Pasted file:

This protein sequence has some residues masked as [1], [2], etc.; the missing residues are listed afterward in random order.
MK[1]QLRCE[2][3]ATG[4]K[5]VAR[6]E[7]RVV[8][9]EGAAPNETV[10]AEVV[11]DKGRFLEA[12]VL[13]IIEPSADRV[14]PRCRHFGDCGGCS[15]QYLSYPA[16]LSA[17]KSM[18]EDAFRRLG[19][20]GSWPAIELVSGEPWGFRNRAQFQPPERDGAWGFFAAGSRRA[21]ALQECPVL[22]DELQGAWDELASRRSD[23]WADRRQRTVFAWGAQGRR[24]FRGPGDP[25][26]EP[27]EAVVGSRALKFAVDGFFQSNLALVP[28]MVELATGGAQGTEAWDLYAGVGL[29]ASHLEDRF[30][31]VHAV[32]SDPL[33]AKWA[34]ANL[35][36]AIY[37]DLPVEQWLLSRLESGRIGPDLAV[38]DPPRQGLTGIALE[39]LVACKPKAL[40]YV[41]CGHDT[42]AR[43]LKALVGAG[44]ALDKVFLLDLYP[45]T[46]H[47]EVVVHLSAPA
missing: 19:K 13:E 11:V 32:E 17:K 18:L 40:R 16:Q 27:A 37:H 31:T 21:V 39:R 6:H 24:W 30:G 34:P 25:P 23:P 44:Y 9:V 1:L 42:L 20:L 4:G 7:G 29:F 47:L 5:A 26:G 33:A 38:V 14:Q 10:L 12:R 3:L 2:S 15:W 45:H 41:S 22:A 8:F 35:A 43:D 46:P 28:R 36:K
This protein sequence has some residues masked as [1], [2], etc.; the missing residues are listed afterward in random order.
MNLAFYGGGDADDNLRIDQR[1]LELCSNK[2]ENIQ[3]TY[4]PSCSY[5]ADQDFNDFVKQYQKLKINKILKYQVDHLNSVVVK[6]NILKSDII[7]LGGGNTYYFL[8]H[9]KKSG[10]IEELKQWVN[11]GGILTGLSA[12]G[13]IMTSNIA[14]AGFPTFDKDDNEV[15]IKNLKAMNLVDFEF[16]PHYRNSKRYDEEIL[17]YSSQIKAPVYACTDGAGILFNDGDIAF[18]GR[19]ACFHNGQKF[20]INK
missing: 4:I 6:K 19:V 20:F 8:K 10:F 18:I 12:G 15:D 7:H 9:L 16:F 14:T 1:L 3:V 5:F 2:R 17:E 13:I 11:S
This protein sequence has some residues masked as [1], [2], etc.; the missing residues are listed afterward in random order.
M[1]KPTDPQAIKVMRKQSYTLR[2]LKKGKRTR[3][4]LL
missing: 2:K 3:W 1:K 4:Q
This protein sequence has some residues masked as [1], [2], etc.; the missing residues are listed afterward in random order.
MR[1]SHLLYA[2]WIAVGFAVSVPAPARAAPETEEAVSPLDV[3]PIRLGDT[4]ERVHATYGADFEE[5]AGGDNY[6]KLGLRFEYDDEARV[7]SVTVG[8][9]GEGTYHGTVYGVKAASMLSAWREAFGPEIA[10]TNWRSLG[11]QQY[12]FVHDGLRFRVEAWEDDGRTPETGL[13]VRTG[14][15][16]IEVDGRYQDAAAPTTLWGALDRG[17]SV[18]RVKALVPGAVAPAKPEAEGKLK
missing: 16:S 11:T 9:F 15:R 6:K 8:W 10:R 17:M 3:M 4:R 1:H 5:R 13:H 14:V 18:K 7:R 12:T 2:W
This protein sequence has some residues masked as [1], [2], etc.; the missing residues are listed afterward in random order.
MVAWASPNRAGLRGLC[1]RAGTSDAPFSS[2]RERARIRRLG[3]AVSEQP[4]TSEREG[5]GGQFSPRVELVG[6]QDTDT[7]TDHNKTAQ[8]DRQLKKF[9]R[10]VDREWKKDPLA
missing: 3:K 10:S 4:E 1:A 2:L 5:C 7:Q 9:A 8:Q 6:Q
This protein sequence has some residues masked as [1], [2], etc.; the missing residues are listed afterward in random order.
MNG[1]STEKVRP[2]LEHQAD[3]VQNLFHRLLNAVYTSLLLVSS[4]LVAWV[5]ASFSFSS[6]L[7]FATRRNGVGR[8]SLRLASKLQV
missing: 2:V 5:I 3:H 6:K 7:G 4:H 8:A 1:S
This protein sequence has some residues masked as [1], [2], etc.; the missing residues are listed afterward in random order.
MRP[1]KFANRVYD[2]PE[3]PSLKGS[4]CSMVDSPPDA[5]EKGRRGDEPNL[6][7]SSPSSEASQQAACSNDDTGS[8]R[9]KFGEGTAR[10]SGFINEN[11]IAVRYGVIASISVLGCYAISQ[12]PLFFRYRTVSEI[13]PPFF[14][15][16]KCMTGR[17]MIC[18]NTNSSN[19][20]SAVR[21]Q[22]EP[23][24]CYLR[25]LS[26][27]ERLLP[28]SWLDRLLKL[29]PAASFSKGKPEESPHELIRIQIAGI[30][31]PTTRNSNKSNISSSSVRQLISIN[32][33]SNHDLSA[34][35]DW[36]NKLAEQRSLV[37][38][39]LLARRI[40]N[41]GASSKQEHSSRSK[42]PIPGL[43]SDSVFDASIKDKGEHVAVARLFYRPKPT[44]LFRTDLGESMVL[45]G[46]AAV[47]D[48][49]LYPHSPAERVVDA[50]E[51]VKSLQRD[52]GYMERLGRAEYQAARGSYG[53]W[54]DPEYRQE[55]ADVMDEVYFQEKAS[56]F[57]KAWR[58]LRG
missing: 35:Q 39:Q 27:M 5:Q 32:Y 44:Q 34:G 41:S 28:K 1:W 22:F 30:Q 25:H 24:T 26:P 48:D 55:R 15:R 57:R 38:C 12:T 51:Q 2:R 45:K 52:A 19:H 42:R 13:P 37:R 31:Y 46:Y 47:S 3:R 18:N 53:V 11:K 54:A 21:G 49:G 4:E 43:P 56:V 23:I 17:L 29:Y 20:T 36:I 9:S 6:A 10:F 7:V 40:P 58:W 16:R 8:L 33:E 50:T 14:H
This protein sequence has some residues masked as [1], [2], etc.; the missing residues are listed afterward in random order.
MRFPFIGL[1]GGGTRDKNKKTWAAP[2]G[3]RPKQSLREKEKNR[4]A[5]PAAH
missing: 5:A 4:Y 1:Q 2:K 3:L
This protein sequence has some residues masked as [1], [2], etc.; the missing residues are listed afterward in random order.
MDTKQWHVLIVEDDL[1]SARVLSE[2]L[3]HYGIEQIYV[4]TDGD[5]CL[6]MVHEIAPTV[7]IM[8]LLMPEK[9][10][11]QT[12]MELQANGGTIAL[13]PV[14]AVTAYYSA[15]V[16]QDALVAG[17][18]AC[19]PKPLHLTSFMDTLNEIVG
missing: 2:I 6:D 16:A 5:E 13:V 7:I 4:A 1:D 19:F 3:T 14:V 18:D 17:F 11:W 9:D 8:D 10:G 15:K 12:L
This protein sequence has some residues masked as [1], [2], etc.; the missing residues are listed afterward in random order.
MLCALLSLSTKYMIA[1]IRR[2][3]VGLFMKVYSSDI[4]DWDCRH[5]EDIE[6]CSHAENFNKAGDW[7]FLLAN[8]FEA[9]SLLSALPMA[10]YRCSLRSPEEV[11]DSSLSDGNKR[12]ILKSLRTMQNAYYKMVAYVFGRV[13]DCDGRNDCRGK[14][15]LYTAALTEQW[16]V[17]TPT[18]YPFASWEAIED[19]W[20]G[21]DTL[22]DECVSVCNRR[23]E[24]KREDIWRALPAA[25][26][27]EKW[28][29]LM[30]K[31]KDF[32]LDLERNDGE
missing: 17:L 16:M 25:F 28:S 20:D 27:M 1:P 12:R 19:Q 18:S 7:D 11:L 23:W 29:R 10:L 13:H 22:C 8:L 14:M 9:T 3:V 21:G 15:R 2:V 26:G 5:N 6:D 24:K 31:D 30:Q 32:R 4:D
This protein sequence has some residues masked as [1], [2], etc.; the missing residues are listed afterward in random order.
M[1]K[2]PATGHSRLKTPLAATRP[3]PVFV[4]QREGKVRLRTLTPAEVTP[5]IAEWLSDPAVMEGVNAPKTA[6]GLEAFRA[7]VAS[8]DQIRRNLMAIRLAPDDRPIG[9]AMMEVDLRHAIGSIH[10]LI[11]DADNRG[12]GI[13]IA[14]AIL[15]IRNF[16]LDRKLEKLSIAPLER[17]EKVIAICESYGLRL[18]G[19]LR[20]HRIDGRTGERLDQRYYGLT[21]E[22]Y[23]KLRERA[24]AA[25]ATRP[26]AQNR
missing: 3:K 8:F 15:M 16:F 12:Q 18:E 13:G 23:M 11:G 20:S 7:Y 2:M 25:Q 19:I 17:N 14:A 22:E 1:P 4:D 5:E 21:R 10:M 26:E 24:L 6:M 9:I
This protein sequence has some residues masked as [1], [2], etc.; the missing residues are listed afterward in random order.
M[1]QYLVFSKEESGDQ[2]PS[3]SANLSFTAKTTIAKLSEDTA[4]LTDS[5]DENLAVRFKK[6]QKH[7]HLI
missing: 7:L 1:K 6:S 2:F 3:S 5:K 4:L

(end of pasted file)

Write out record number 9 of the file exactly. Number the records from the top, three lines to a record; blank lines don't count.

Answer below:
This protein sequence has some residues masked as [1], [2], etc.; the missing residues are listed afterward in random order.
MDTKQWHVLIVEDDL[1]SARVLSE[2]L[3]HYGIEQIYV[4]TDGD[5]CL[6]MVHEIAPTV[7]IM[8]LLMPEK[9][10][11]QT[12]MELQANGGTIAL[13]PV[14]AVTAYYSA[15]V[16]QDALVAG[17][18]AC[19]PKPLHLTSFMDTLNEIVG
missing: 2:I 6:D 16:A 5:E 13:V 7:I 4:A 1:D 19:F 3:T 14:V 18:D 17:F 11:W 9:D 8:D 10:G 15:K 12:L